Monthly Archives: February 2017

New Leadership at the USEPA and Its Impacts

Scott Pruitt has been confirmed and is now the Administrator of the USEPA. His history and stated opinions about environmental compliance are different from probably every previous Administrator. What are the implications for us environmental professionals?

During the campaign, Donald Trump spoke robustly about his disdain for environmental regulations, probably because of the costs and delays he had to endure as a real estate developer. He clearly believes in removing barriers to short-term business growth and that complying with environmental regulations is one example. He has also stated a belief in using whatever source of energy is most convenient, cheaper, and home-grown, and not concerned about whether it is cleaner or not. Finally, President Trump has expressed strong skepticism about the science of climate change, although he has moderated his stance more recently. Scott Pruitt appears to mirror these beliefs of the President, and has shown to perform actions to argue against environmental laws to help industry produce more, faster, with less to clean up.

Therefore, we can expect to see an attempt to boost production of US-produced coal, natural gas and oil. While Pruitt may attempt to remove environmental barriers to business and energy growth, there are other factors at play, such as a nation with an oversupply of cheap oil from domestic producers looking for markets and foreign companies needing the revenues. Plus, we already have an excess of natural gas due to fracking. Even if environmental rules are relaxed, coal may well be the source of energy left out because of the large cost to mine and process it and to combust it.

As this is written, it appears to be a certainty that President Trump will issue executive orders to keep older coal plants competitive and to repeal (or never put in place) the Clean Power Plan, meant to reduce greenhouse gas (GHG) emissions. The Clean Power Plan was written and signed into law by President Obama as the US’s response to the Paris Climate Conference to reduce GHG emissions significantly.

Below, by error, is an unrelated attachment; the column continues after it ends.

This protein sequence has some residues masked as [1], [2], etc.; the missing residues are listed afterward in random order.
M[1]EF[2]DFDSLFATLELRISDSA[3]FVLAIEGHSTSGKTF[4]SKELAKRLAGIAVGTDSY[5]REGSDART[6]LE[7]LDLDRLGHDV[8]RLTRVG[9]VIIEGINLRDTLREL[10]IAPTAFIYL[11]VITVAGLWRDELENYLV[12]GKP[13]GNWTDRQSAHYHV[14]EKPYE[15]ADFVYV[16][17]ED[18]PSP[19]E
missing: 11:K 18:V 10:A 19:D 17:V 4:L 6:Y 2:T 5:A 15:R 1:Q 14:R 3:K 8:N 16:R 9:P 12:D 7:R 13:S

Administrator Pruitt has written that he believes that it should be more the states and less the federal USEPA that make most environmental decisions as they are closer to the impacted populations than a Washington bureaucracy. The problem with this is that pollutants know no borders and can drift and impact the health of people in other states.

Ultimately, President Trump and Administrator Pruitt value business growth and the American jobs that will come from them more than cleaner air, a more stable climate, etc. They believe that this is a zero-sum game and that you cannot have good business growth while respecting the environment. This despite the calls of hundreds of major American companies to retain many current federal environmental rules and of a growing number of Republicans to introduce a carbon tax with the proceeds returned to the public to reduce GHG emissions. Even major oil industries, which are big in Pruitt’s home state of Oklahoma, have put out statements in favor of a carbon tax to replace the patchwork of international climate change rules. They well may favor this, too, because many also produce and sell natural gas and many are investing in renewable energy.